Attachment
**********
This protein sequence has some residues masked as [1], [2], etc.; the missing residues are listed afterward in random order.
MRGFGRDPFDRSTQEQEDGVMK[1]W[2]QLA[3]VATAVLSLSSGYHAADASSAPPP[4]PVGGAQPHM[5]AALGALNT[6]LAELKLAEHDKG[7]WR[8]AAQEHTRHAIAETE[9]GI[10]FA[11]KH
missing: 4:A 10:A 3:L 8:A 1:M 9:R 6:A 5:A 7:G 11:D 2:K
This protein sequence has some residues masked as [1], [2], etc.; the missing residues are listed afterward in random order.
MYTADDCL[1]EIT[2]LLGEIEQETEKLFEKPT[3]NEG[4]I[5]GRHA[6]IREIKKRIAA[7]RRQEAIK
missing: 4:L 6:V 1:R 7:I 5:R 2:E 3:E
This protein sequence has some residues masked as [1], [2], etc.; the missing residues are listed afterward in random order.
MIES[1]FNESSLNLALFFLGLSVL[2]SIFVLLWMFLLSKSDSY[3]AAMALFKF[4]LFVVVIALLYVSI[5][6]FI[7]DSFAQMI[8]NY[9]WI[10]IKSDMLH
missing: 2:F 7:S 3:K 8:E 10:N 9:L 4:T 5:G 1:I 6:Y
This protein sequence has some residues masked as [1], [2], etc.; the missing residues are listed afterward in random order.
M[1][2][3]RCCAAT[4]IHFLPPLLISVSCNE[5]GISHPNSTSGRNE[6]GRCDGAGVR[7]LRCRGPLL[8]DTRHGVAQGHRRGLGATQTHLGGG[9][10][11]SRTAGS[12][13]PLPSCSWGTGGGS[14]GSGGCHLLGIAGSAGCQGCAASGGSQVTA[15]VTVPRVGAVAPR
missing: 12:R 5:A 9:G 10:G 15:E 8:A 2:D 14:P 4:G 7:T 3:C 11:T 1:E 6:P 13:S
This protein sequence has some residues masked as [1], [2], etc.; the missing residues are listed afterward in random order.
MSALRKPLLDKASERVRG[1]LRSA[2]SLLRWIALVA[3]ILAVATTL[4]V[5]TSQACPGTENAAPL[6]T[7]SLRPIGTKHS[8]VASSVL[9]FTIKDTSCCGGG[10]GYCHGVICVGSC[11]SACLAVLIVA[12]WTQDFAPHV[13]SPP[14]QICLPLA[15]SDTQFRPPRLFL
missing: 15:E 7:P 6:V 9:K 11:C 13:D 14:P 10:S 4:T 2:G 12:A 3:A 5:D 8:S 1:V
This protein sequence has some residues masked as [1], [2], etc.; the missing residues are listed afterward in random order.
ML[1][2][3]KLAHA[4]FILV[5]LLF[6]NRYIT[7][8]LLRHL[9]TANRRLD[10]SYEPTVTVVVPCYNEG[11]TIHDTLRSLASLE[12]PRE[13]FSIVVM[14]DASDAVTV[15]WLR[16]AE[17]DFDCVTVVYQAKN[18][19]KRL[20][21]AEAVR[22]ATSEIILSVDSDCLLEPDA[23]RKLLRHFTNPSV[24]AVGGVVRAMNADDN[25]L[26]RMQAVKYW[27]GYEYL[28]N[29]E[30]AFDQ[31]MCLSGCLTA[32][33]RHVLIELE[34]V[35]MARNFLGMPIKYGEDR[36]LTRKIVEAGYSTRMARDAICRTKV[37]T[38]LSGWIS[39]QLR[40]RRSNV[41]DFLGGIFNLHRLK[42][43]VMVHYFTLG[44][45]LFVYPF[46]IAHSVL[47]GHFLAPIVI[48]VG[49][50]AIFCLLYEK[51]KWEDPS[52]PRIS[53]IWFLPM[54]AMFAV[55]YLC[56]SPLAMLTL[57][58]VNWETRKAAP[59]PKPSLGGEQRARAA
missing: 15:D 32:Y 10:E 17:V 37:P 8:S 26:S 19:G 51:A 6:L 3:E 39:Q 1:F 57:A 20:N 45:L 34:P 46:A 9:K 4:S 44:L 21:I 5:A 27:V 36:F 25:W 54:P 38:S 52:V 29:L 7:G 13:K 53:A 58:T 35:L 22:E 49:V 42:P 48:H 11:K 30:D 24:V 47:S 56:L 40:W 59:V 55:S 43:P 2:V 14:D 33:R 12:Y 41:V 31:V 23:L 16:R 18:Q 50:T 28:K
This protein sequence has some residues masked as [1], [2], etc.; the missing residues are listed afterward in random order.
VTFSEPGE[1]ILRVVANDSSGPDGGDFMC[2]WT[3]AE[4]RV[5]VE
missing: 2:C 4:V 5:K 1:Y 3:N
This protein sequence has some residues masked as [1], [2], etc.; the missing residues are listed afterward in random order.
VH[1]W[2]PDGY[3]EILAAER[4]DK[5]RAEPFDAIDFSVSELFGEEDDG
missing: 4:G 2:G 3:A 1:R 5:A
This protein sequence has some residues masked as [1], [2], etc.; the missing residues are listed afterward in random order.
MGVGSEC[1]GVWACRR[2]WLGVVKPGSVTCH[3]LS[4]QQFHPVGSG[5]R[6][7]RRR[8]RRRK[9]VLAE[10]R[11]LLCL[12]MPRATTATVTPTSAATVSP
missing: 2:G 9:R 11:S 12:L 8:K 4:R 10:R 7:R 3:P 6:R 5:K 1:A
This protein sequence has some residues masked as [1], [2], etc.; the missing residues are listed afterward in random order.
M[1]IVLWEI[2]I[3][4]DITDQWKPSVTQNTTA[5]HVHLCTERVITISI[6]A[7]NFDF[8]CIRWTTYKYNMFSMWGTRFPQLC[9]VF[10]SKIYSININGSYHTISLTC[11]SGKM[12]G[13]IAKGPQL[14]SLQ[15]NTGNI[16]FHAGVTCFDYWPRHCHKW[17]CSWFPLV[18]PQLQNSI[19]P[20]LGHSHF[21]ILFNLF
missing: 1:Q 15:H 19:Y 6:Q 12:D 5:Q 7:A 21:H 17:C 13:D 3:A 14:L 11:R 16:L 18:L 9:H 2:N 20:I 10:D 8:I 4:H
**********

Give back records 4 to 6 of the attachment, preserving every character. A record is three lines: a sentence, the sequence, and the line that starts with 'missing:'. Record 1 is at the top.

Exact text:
This protein sequence has some residues masked as [1], [2], etc.; the missing residues are listed afterward in random order.
M[1][2][3]RCCAAT[4]IHFLPPLLISVSCNE[5]GISHPNSTSGRNE[6]GRCDGAGVR[7]LRCRGPLL[8]DTRHGVAQGHRRGLGATQTHLGGG[9][10][11]SRTAGS[12][13]PLPSCSWGTGGGS[14]GSGGCHLLGIAGSAGCQGCAASGGSQVTA[15]VTVPRVGAVAPR
missing: 12:R 5:A 9:G 10:G 15:E 8:A 2:D 14:P 4:G 7:T 3:C 11:T 1:E 6:P 13:S
This protein sequence has some residues masked as [1], [2], etc.; the missing residues are listed afterward in random order.
MSALRKPLLDKASERVRG[1]LRSA[2]SLLRWIALVA[3]ILAVATTL[4]V[5]TSQACPGTENAAPL[6]T[7]SLRPIGTKHS[8]VASSVL[9]FTIKDTSCCGGG[10]GYCHGVICVGSC[11]SACLAVLIVA[12]WTQDFAPHV[13]SPP[14]QICLPLA[15]SDTQFRPPRLFL
missing: 15:E 7:P 6:V 9:K 11:C 13:D 14:P 10:S 4:T 2:G 12:A 3:A 5:D 8:S 1:V
This protein sequence has some residues masked as [1], [2], etc.; the missing residues are listed afterward in random order.
ML[1][2][3]KLAHA[4]FILV[5]LLF[6]NRYIT[7][8]LLRHL[9]TANRRLD[10]SYEPTVTVVVPCYNEG[11]TIHDTLRSLASLE[12]PRE[13]FSIVVM[14]DASDAVTV[15]WLR[16]AE[17]DFDCVTVVYQAKN[18][19]KRL[20][21]AEAVR[22]ATSEIILSVDSDCLLEPDA[23]RKLLRHFTNPSV[24]AVGGVVRAMNADDN[25]L[26]RMQAVKYW[27]GYEYL[28]N[29]E[30]AFDQ[31]MCLSGCLTA[32][33]RHVLIELE[34]V[35]MARNFLGMPIKYGEDR[36]LTRKIVEAGYSTRMARDAICRTKV[37]T[38]LSGWIS[39]QLR[40]RRSNV[41]DFLGGIFNLHRLK[42][43]VMVHYFTLG[44][45]LFVYPF[46]IAHSVL[47]GHFLAPIVI[48]VG[49][50]AIFCLLYEK[51]KWEDPS[52]PRIS[53]IWFLPM[54]AMFAV[55]YLC[56]SPLAMLTL[57][58]VNWETRKAAP[59]PKPSLGGEQRARAA
missing: 15:D 32:Y 10:E 17:V 37:P 8:S 26:S 19:G 51:A 6:L 3:E 39:Q 1:F 57:A 20:N 45:L 34:P 46:A 9:K 4:S 44:L 21:I 5:A 27:V 36:F 25:W 54:P 38:S 52:V 29:L 7:G 13:K 53:A 58:T 35:L 22:E 49:V 42:P 48:H 11:K 30:D 24:V 47:S 56:L 40:W 59:V 55:S 43:P 2:V 14:D 33:R 12:Y 41:V 31:V 23:L 16:R 18:Q 50:T 28:K